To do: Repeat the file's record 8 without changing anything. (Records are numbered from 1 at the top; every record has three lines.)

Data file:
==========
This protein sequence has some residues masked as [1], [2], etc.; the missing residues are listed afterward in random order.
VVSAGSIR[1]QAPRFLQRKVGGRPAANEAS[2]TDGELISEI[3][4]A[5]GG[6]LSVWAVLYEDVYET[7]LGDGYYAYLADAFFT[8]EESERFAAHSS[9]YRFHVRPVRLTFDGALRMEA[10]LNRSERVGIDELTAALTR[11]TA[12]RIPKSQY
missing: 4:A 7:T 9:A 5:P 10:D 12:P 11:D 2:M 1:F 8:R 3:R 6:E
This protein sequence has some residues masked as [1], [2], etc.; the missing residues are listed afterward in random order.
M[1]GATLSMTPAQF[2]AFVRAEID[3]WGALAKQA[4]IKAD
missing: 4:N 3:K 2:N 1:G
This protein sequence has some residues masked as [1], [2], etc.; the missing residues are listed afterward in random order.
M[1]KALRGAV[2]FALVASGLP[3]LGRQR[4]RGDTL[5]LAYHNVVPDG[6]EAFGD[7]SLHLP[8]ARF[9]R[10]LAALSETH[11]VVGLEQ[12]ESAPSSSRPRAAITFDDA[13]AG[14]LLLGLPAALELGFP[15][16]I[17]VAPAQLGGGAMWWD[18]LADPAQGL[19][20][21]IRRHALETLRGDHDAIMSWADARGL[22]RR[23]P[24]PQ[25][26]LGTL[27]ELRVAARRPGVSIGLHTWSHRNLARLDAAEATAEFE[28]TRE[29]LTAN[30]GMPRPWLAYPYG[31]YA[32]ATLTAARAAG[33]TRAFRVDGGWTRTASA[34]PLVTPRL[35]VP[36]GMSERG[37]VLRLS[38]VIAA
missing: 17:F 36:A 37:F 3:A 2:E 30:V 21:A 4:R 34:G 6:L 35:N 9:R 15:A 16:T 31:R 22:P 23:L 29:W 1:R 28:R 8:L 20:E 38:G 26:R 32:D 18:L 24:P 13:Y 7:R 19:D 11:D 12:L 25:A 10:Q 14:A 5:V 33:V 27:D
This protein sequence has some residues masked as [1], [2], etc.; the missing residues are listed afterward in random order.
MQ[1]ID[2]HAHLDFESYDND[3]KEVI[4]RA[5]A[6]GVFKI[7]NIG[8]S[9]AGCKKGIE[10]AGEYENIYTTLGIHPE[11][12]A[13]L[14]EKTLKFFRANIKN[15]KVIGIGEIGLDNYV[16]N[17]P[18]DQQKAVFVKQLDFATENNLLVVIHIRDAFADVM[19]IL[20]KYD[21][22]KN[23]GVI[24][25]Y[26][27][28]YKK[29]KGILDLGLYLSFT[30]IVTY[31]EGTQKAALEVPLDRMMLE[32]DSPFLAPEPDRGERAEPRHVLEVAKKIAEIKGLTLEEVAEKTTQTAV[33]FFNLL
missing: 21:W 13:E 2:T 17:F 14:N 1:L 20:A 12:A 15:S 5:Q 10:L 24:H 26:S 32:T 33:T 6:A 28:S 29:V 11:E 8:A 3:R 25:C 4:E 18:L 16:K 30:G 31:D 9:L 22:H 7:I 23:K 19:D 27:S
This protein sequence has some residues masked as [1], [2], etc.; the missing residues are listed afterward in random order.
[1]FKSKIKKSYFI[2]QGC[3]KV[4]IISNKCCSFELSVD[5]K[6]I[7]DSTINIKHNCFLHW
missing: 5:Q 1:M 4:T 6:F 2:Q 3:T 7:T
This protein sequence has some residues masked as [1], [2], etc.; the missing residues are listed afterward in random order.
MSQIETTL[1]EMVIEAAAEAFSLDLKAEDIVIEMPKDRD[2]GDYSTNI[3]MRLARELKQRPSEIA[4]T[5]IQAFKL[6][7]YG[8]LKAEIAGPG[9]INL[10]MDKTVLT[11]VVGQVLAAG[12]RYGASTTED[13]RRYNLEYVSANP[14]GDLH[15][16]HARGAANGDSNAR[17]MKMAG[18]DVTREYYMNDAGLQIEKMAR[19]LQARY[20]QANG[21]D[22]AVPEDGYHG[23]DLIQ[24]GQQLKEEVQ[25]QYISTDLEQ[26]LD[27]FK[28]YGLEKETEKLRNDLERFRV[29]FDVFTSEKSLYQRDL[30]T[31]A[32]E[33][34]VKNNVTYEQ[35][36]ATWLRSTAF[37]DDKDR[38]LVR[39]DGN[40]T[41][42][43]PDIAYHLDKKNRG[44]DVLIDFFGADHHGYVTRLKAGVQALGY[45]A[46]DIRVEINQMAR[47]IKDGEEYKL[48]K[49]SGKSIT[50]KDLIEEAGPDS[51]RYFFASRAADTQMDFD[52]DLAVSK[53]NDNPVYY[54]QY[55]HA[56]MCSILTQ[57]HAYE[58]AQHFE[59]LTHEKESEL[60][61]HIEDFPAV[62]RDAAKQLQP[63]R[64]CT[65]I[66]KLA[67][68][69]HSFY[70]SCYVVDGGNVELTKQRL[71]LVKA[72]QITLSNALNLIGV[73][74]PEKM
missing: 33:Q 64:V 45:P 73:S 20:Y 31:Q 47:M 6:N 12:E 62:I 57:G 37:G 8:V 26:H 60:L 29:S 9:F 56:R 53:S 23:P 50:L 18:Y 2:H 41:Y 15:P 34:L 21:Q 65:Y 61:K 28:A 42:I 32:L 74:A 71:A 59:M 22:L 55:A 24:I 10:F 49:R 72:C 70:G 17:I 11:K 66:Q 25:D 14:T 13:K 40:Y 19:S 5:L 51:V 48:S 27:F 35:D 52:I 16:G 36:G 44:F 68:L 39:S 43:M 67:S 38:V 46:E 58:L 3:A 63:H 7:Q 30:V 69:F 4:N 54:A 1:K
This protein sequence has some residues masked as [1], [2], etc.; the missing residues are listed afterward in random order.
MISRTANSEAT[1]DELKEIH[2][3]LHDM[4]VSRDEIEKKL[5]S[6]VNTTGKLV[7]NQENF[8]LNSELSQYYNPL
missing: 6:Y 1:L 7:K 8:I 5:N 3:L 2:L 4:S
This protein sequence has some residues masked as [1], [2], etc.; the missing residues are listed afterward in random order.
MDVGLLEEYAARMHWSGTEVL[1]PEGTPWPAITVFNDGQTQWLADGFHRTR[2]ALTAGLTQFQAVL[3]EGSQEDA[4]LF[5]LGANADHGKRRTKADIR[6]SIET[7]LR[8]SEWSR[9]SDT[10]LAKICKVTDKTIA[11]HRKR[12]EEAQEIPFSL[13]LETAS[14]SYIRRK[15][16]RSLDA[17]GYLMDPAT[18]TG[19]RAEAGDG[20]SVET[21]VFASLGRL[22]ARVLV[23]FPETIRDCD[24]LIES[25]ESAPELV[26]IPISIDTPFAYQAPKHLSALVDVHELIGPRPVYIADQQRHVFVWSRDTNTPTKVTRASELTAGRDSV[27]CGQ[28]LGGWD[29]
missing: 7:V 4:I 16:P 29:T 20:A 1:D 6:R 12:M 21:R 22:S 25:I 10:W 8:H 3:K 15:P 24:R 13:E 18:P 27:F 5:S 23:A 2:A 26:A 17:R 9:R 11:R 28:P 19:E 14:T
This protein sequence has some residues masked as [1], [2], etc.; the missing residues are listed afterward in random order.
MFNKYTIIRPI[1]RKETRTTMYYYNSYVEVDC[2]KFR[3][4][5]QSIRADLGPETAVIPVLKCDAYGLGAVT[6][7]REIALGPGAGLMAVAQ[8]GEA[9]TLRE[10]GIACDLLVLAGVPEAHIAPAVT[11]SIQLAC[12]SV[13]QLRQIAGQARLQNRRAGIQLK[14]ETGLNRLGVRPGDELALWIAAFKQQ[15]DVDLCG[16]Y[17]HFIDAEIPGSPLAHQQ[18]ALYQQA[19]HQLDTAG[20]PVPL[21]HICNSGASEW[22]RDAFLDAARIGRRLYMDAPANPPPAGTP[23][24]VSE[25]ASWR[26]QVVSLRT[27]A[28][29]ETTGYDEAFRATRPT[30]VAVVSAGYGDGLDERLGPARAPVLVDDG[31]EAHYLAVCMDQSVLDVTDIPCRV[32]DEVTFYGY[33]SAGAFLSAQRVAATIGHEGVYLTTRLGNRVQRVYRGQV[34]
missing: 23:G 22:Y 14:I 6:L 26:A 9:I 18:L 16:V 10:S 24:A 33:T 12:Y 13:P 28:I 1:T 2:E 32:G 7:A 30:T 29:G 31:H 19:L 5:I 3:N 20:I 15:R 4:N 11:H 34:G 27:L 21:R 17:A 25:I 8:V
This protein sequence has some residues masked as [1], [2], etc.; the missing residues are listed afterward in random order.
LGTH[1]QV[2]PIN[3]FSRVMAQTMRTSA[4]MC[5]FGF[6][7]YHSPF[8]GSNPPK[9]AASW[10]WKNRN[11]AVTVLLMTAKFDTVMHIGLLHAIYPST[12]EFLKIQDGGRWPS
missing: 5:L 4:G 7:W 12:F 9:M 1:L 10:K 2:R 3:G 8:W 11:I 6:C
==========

This protein sequence has some residues masked as [1], [2], etc.; the missing residues are listed afterward in random order.
MDVGLLEEYAARMHWSGTEVL[1]PEGTPWPAITVFNDGQTQWLADGFHRTR[2]ALTAGLTQFQAVL[3]EGSQEDA[4]LF[5]LGANADHGKRRTKADIR[6]SIET[7]LR[8]SEWSR[9]SDT[10]LAKICKVTDKTIA[11]HRKR[12]EEAQEIPFSL[13]LETAS[14]SYIRRK[15][16]RSLDA[17]GYLMDPAT[18]TG[19]RAEAGDG[20]SVET[21]VFASLGRL[22]ARVLV[23]FPETIRDCD[24]LIES[25]ESAPELV[26]IPISIDTPFAYQAPKHLSALVDVHELIGPRPVYIADQQRHVFVWSRDTNTPTKVTRASELTAGRDSV[27]CGQ[28]LGGWD[29]
missing: 7:V 4:I 16:P 29:T 20:A 1:D 6:R 12:M 21:R 22:S 25:I 10:W 8:H 3:K 15:P 24:R 13:E 18:P 27:F 5:S 23:A 2:A 26:A 17:R 9:R 11:R 28:P 19:E 14:T